• Germany's Import Price Index increased 0.7% m/m in February (7.4% y/y), exceeding expectations but slowing from January's 0.9% gain
    • France's Consumer Confidence Index remained at 100 in March, as expected
    • Italy's Consumer Confidence Index unexpectedly rose to 107.6 for March from 106.6 in February
      • Italy's Business Confidence Index also unexpectedly rose to 107.1 from 106.4
  • GBP/USD: -0.21% to 1.2421
    • In the U.K., BoE Mortgage Approvals fell to 68.32K in February from 69.11K in January
  • USD/CHF: +0.44% to 0.9971
    • Switzerland's Consumption Indicator rose to 1.50 in February from 1.44 in January
      • The ZEW Expectations Index jumped to 29.6 for March from 19.4 for February
  • USD/JPY: -0.03% to 111.10
    • In Japan, retail sales were up 0.1% y/y in February, missing estimates and slowing from January's 1.0% growth rate
  • USD/CNY: +0.15% to 6.890
  • USD/RUB: -0.73% to 56.63
  • USD/TRY: -0.15% to 3.652
  • USD/BRL: -0.69% to 3.119
    • Bank lending fell by 0.1% m/m in February after sliding by 1.0% in January
    • The governor of Brazil's central bank, Ilan Goldfajn said that deeper interest rate cuts are an option as Brazilian inflation subsides faster than expected
    • The central bank has reduced its policy rate at each of the last four meetings
  • USD/MXN: -1.43% to 18.76
    • Dollar/Mex hit its lowest level since early November today as investor fears about the Trump administration taking a very hard line against the U.S.'s southern neighbor have not yet materialized
  • USD/CAD: -0.34% to 1.3339
  • AUD/USD: +0.48% to 0.7670
  • NZD/USD: +0.27% to 0.7032

 
3/29/2017
1:32:19 ET
10-Year:+10/32 2.38    GNMAs:     EUR/USD:1.0762    USD/JPY:111.03   

Treasuries Hold Gains Despite Stability in Stocks

  • Treasuries continue to trade in positive territory this afternoon as trading activity remains rather subdued. The seven-year Treasury auction was met with strong demand and drew the third-highest ever indirect bid (71.1%). The S&P 500 is up just 0.05% at 2,359.7 and the U.S. Dollar Index is now higher by only 0.29% at 100.00. WTI crude is higher by 2.05% at $49.36/bbl. and gold is off by 0.22% at $1,252.9/troy oz.
  • San Francisco Fed President John Williams (non-FOMC voter) spoke this afternoon and said that while he tends to see a total of three rate hikes in 2017, that there are some upside risks to that forecast
  • Yield Check:
    • 2-yr: -4 bps to 1.27%
    • 5-yr: -4 bps to 1.93%
    • 10-yr: -4 bps to 2.38%
    • 30-yr: -4 bps to 2.99%
  • Morgan Stanley again notes the record divergence between U.S. "soft" economic data and "hard" economic data:

 
3/29/2017
1:04:52 ET
10-Year:+10/32 2.38    GNMAs:     EUR/USD:1.0752    USD/JPY:111.05   

Treasury Auction Results

  • $28 bln 7-year Treasury auction
    • Auction results:
      • High yield: 2.215%
      • Bid-to-cover: 2.56
      • Indirect bid: 71.1%
      • Direct bid: 8.4%
    • Average results of prior 12 auctions:
      • High yield: 1.769%
      • Bid-to-cover: 2.53
      • Indirect bid: 64.3%
      • Direct bid: 12.0%

 
3/29/2017
12:13:25 ET
10-Year:+8/32 2.39    GNMAs:     EUR/USD:1.0756    USD/JPY:111.11   

Traders Look Ahead to 7-Year Note Auction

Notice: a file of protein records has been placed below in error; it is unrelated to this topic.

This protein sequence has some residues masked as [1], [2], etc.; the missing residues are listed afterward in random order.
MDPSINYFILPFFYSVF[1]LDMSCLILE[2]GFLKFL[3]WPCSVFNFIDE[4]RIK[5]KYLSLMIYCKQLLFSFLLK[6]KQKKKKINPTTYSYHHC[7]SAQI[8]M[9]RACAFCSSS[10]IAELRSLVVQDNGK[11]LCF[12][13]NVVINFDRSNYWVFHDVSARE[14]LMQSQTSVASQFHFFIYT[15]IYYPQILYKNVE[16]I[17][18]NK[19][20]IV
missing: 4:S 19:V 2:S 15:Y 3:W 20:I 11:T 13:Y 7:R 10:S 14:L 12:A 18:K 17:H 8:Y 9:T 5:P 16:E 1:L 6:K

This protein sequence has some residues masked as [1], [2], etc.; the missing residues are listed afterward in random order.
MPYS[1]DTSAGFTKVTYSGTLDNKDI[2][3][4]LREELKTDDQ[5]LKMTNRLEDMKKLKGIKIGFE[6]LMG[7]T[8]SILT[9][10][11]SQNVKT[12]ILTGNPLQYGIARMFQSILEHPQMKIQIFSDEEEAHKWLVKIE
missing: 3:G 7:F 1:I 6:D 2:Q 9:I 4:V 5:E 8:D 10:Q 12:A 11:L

• U.S. government notes and bonds are giving back some of their gains at the moment and the yield curve is steepening from its flatter posture earlier this morning. The S&P 500 is four points off of its high and now unchanged at 2,358.5 while the U.S. Dollar Index is adding 0.35% at 100.06. WTI crude is up 1.88% to $49.28/bbl. after EIA crude oil inventory data and gold is down 0.29% to $1,251.9/troy oz.
  • Boston Fed President Eric Rosengren said today that he favors a total of four rate hikes in 2017. Rosengren does not vote again until 2019 and he dissented at the September 2016 FOMC meeting in favor of a hike
    • Rosengren said that there are signs that a "potentially overheating economy" is on the horizon 
  • There is now a 53% chance for a rate hike by the end of the June 13-14 FOMC meeting and a 55% probability of three or more TOTAL rate hikes in 2017, according to the CME website
  • Yield Check:
    • 2-yr: -4 bps to 1.26%
    • 5-yr: -4 bps to 1.94%
    • 10-yr: -3 bps to 2.39%
    • 30-yr: -2 bps to 3.00%

 
3/29/2017
11:45:37 ET
10-Year:+8/32 2.39    GNMAs:     EUR/USD:1.0751    USD/JPY:111.08   

Treasury Auction Preview

  • $28 bln 7-year Treasury auction (results at 13:00 ET)
    • Prior auction results:
      • High yield: 2.197%
      • Bid-to-cover: 2.49
      • Indirect bid: 63.4%
      • Direct bid: 11.4%
    • Average results of prior 12 auctions:
      • High yield: 1.769%
      • Bid-to-cover: 2.53
      • Indirect bid: 64.3%
      • Direct bid: 12.0%

 
3/29/2017
11:19:15 ET
10-Year:+11/32 2.380%    GNMAs:     EUR/USD:1.0756    USD/JPY:110.90   
  • The Dollar Index is attempting to regain the 100 level. This marks the best level for the DXY in a week. The move has more to do with a bounce back after finding support at the 99 area but it is being supported by a boost in today's strong Pending Home Sales report. Earlier today Chicago Fed President Charles Evans stated that he saw another one to two rate hikes in 2017. This is being viewed as a slightly dovish turn as he previously was looking for another two rate hikes, and a possible third, this year. Mr. Evans is a current voter.